Sunscreen vs blue light
According to Markowitz, the blue light emitted from digital screens — including your computer, phone, tablet and TV — can affect your skin in two ways:
- Blue light can increase the production of melanin or pigmentation in the skin, which could lead to melasma and age spots.
- Blue light can also create free radicals, which might cause inflammation and lead to the breakdown of collagen and elastic tissue in the skin.
Is mineral or physical sunscreen better?
If you choose to wear sunscreen indoors, your next step is to decide what formulation meets your skin and SPF needs. According to Gymrek, both chemical and physical blocks are protective against UVA and UVB — as long as they’re labeled SPF 30 or higher and broad spectrum.
Mineral or physical sunscreens
Physical blockers use iron oxide, zinc oxide or titanium dioxide as their active ingredients, says Gymrek.
“These minerals create a physical barrier, blocking the ultraviolet and the blue light from reaching the skin surface,” she explains.Blue light filters on your screens are also very helpful as are blue light blocking glasses.
They’re designed to sit on top of the skin, meaning they’re less likely to clog your pores — a good option for oily and acne-prone skin. However, be careful if you use a mineral sunscreen and topical acne medication, cautions Hadley King, MD, a board-certified dermatologist. The combination of the two can cause dryness because it is non-comedogenic.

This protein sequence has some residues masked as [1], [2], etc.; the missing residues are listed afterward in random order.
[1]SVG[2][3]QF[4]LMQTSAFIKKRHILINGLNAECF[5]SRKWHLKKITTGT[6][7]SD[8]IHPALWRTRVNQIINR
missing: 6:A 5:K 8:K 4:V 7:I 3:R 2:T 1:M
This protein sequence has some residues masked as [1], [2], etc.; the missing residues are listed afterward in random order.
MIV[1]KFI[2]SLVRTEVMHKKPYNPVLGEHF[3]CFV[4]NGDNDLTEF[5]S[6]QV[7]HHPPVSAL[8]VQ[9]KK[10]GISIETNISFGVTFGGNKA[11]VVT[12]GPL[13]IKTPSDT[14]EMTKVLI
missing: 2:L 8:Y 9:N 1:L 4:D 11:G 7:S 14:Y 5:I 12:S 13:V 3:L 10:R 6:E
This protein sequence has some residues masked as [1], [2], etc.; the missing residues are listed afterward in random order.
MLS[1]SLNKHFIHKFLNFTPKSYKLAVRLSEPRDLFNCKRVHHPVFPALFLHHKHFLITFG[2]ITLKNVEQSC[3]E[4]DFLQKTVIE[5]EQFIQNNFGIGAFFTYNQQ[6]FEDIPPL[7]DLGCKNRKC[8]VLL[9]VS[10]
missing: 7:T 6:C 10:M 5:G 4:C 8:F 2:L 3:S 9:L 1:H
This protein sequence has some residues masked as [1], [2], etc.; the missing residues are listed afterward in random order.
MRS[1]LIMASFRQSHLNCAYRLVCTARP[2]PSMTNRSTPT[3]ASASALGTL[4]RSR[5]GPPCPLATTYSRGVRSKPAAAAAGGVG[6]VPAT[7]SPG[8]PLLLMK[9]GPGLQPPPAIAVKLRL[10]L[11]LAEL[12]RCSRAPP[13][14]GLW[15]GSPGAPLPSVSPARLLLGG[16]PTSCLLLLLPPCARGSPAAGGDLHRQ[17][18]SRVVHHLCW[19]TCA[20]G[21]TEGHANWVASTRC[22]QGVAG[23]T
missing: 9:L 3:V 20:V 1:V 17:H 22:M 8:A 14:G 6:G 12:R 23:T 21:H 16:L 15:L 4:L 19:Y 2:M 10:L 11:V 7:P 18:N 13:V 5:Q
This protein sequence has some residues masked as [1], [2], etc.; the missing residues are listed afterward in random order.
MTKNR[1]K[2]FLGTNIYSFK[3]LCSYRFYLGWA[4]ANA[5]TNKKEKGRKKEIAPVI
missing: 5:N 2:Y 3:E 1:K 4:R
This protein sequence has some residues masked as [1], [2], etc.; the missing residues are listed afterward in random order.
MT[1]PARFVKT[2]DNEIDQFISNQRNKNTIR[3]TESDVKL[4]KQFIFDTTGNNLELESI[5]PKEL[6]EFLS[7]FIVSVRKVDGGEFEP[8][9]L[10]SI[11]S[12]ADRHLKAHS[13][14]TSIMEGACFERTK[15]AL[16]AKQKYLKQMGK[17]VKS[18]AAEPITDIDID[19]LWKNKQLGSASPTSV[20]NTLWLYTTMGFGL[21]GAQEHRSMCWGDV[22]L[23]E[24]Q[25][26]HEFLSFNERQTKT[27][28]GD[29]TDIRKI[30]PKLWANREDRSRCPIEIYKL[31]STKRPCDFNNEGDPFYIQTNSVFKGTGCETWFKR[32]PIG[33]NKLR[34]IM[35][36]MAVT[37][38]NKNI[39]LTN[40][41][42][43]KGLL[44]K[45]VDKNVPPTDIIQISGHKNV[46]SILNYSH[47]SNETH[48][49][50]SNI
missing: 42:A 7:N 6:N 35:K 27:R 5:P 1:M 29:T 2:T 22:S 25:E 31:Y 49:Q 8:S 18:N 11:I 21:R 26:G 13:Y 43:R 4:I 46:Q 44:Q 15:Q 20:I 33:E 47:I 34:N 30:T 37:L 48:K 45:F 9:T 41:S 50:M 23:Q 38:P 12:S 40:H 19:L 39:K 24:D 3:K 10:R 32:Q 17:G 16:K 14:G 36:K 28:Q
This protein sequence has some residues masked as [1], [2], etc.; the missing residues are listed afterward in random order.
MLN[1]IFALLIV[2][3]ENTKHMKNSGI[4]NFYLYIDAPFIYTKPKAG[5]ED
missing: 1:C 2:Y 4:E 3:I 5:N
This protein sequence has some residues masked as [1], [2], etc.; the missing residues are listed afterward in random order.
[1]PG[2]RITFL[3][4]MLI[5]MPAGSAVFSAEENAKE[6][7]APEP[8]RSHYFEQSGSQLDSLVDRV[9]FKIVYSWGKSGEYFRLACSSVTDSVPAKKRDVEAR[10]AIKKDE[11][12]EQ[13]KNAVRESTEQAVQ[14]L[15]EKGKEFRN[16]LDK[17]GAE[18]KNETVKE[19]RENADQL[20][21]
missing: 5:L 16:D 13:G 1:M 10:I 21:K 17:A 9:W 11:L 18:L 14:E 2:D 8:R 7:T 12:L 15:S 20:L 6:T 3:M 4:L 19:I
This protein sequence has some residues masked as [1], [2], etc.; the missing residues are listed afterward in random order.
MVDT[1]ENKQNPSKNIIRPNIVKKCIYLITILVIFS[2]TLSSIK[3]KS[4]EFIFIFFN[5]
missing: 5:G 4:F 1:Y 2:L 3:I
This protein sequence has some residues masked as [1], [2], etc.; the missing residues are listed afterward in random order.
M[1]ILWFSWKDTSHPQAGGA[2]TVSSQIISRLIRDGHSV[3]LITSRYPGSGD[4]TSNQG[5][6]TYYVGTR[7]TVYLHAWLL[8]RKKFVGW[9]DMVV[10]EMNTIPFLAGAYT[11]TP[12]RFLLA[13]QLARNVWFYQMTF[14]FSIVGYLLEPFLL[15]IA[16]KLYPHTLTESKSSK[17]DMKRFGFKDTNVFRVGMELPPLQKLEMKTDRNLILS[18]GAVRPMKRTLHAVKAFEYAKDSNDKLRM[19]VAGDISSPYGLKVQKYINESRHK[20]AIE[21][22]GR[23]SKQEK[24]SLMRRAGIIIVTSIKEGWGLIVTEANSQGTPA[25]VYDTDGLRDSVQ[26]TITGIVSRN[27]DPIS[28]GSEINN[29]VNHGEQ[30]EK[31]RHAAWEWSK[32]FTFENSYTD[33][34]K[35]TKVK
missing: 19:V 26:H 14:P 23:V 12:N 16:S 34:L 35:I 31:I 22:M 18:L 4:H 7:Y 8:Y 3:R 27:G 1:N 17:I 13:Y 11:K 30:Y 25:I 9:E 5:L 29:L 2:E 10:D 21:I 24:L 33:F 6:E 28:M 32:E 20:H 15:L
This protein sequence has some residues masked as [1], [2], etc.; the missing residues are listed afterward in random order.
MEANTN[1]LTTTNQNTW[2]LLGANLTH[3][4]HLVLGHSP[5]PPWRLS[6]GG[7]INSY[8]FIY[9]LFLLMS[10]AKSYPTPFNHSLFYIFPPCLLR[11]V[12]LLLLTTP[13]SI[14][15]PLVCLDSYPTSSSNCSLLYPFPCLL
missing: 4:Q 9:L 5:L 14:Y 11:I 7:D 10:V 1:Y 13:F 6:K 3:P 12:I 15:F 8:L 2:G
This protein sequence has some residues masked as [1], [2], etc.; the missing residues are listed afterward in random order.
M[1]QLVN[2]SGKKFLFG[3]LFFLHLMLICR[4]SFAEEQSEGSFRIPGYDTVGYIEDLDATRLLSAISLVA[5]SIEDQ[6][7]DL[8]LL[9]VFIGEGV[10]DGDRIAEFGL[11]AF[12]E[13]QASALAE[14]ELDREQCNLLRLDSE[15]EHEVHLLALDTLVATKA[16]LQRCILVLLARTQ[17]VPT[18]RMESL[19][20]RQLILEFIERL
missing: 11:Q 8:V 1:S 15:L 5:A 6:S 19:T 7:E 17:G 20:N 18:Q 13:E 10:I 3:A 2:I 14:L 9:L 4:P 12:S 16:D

According to the Skin Cancer Foundation, chemical sunscreens “absorb UV rays before they can damage your skin.” With that in mind, they can also absorb into your skin, in contrast to physical sunscreens, which sit atop your skin. That absorption, King noted, could become problematic for your skin. Why? Studies on rats and mice have shown that some sunscreen ingredients negatively impact the reproductive systems, ovaries, mammary glands, testicules and prostates and endocrine systems. The concern is that if these toxic ingredients can absorb into the bloodstream, it could cause long-term health implications in humans. The FDA conducted followup research in 2020 and learned that active sunscreen ingredients “can remain in the body for extended periods of time” after one use.
On top of that, chemical sunscreens have negative implications for the environment and marine life, which is why Hawaii is banning the sale of sunblocks with oxybenzone and octinoxate. The law goes into effect on Jan. 1, 2021.
Should you avoid chemical sunscreens?
“We don’t have firm evidence that they (chemical sunscreens) are doing anything that bad (to humans). We have these animal studies, but no, we don’t have firm data that something sinister is afoot, but I think we just have more questions,” says King. “We don’t really know yet if they’re doing anything harmful once they get absorbed.”
King says that “the best sunscreen for you is the one that you’ll actually wear,” whether it’s a chemical or mineral formula. She personally uses and recommends mineral sunblocks to her patients. “With physical blockers, there’s fewer questions and concerns about the safety — both for the environment and the body — and you really don’t have to sacrifice the formula anymore,” she adds.